The big story in global equity markets in 2009 was the rebound in market valuations after the massive losses incurred as a result of the global financial crisis. But rebound does not necessarily mean recovery. Despite impressive gains, only about one-third of large-cap global companies have recouped their downturn losses to generate net positive total shareholder return (TSR) for the two-year period 2008–2009, according to a new study by The Boston Consulting Group.
The study analysed 2009 TSR at more than 2,000 companies across 40 countries and 37 selected industry sectors and compared 2009 returns to those in 2008 to determine which companies, countries, and sectors have regained the losses they suffered during the collapse in equity values due to the financial crisis and global recession.
The study found that the top value creators in 2009 had truly extraordinary returns. For example, of the 182 global large-cap companies in the sample (those with a year-end 2009 market valuation of at least €30 billion), the top ten companies generated TSRs of between 126 and 269 percent.
Despite these outsize returns, however, not all of the top ten clawed back their 2008 losses, for the simple reason that they were also often among the biggest losers that year—a phenomenon that BCG terms the rebound effect.
The study also found that the 2009 rebound was highly uneven across global equity markets. Emerging markets such as Russia, China, Indonesia, Brazil, and Argentina generated the highest returns. Alternatively, equity markets in the developed world, such as the United States and Germany, had a much weaker rebound. Indeed, some developed-world markets such as Japan and a number of European countries (Greece, Italy, and France) significantly underperformed the MSCI All-Country World Index in both 2008 and 2009. The rebound effect meant that relatively few local markets recovered fully from their 2008 losses. Only 5 out of 40 countries studied generated enough value in 2009 to offset their 2008 losses, all emerging markets: Argentina, Brazil, Mexico, South Africa, and Turkey.
The performance of the 37 industry sectors tells a similar story. The sectors that performed the best in 2009, such as mining, industrial metals, and oil equipment and services, were precisely those hit the hardest in 2008. And only six sectors fully recovered their 2008 losses. The big winner was the mining industry, with an average 2009 TSR of roughly 125 percent—more than enough to make up for its negative TSR of 46 percent in 2008. Other sectors that recovered their 2008 losses included providers of relatively recession-proof consumer staples such as food, beverages, and tobacco, as well as technology sectors such as computer services and alternative energy.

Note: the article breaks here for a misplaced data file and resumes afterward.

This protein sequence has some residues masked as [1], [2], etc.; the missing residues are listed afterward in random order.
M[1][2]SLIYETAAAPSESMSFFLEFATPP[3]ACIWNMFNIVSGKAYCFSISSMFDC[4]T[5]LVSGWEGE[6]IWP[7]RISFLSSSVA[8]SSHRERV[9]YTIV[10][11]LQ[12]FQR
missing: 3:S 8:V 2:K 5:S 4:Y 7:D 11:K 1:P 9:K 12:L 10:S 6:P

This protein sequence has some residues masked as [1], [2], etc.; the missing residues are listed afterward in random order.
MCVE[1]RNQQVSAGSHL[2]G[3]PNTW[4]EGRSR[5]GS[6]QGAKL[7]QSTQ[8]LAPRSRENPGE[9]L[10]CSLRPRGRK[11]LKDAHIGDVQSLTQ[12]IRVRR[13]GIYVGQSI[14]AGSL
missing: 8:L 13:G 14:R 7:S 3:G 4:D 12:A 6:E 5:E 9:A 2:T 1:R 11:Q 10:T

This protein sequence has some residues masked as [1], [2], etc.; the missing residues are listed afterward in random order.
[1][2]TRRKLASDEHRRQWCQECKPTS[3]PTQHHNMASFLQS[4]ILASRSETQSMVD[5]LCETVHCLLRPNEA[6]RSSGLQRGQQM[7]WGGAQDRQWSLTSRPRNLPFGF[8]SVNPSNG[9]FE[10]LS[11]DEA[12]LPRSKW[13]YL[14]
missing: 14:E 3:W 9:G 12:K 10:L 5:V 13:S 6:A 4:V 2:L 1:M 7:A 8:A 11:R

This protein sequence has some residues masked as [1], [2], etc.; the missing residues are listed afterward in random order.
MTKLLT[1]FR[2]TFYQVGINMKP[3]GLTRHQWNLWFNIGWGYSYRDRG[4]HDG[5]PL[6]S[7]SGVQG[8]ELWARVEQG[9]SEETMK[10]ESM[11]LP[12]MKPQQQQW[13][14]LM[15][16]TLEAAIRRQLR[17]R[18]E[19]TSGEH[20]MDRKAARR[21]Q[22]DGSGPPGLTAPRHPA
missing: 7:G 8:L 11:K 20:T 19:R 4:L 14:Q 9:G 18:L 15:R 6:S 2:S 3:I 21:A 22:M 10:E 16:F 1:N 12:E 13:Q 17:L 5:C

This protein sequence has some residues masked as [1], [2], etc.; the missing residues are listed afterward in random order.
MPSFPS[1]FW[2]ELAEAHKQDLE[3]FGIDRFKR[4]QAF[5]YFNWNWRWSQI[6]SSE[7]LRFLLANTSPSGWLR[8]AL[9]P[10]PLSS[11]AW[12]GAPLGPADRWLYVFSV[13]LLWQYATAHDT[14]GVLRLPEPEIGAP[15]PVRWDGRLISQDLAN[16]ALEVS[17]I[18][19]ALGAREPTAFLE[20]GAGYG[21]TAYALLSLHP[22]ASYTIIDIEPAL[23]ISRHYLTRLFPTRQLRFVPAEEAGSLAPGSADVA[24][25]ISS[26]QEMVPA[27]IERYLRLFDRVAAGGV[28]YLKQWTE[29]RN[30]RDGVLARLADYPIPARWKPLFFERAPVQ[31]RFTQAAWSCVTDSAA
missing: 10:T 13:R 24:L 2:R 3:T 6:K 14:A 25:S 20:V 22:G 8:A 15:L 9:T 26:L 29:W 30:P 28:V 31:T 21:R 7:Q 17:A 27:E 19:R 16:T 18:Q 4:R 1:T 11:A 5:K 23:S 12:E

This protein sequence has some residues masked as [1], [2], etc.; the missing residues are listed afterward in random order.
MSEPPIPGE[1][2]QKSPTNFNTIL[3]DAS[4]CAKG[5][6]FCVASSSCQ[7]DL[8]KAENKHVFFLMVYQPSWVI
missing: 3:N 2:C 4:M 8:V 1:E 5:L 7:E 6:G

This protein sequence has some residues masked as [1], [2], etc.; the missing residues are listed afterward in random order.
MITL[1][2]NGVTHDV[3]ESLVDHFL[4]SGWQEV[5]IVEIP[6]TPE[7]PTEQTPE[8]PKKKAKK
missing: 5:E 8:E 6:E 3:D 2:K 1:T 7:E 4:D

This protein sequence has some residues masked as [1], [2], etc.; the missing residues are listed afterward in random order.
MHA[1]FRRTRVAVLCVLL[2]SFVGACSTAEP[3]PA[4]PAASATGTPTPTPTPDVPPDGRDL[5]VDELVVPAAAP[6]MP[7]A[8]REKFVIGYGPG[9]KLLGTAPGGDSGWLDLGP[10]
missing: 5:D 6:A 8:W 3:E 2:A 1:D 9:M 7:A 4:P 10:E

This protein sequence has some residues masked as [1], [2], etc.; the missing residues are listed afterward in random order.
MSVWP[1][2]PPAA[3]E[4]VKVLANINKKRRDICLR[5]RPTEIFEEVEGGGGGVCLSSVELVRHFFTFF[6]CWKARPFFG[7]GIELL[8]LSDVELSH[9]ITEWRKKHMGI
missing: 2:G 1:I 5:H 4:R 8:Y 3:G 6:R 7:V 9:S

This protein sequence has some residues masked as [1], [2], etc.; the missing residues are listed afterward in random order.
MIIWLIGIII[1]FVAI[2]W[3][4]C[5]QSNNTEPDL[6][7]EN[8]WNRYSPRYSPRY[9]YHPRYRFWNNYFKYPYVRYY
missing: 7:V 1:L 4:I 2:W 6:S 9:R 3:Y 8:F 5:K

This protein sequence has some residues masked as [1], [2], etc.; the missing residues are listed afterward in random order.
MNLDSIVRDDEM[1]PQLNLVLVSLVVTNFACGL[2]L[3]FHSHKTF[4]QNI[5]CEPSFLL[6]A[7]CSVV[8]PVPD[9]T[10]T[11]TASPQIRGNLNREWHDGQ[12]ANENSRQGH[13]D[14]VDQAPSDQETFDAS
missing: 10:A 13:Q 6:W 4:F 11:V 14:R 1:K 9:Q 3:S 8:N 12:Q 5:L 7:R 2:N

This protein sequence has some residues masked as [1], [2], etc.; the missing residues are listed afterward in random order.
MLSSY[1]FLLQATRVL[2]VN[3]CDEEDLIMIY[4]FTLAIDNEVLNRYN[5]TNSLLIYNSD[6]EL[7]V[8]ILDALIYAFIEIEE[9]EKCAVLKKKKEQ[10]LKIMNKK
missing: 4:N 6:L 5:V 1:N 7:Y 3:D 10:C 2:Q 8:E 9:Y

Explaining the Rebound Effect
What explains the rebound effect—in which the biggest winners in 2009 were often the biggest losers in 2008? Partly, it is a function of the impact of the global financial crisis on equity markets.
“The 2008 declines in equity values were driven largely by urgent concerns about companies’ creditworthiness and potential default risk at a time when credit markets were barely functioning,” says Eric Olsen, a senior partner in BCG’s Chicago office and a coauthor of the study. “The concerns triggered a massive flight of capital from equities, which hit company valuation multiples hard. But the very flight from equities that caused valuation multiples to decline so precipitously in 2008 also set the stage for their rebound in 2009. Once the worst of the crisis had passed, the money that had been pulled out of the market began to flow back in again. As long as they survived the crisis, those companies with the highest leverage benefited the most.”
But that’s no guarantee that the recent rebound in equity values will continue into the future. Single-year TSR performance is a poor indicator of long-term company performance, and it is a company’s long-term value-creation record that really counts.
“The worst of the financial crisis appears to be over,” says Daniel Stelter, a senior partner in BCG’s Berlin office and head of BCG’s worldwide Corporate Development practice. “The decline in economic activity has been brought to a halt by unprecedented government and central bank intervention. But significant financial risks remain, and the recovery is likely to prove long and difficult. Such trends could well influence capital markets for years to come, leading to a period of sustained volatility.”
Downturn Value Creators
In that context, perhaps the most intriguing finding of the BCG study was the identification of a small subset of 7 of the 182 global large-cap companies that persisted in creating value throughout the downturn. The 2009 TSRs of these downturn value creators were not enough to put them in the top ten for the year. But unlike the vast majority of companies in the Value Creators database, they delivered positive returns in 2008, despite the market selloff, and continued to do so in 2009 as well. Given the recent volatility in global equity markets during this period, that is quite an achievement.
Some of these companies—such as Ecopetrol, the Colombian state petroleum company, or Femsa, Mexico’s largest brewer—no doubt benefited from the sector and regional trends described above. But some significantly outperformed their sector—for example, Visa, the global
payments company, or GlaxoSmithKline and AstraZeneca in the pharmaceutical sector. And some, like McDonald’s, are simply excellent companies with a long history of sustainably delivering superior TSR.
“Given the likelihood that we are moving into an extended period of slow growth, it will be interesting to see what lessons companies might learn from these downturn value creators,” notes Frank Plaschke, a partner in BCG’s Munich office and a coauthor of the study.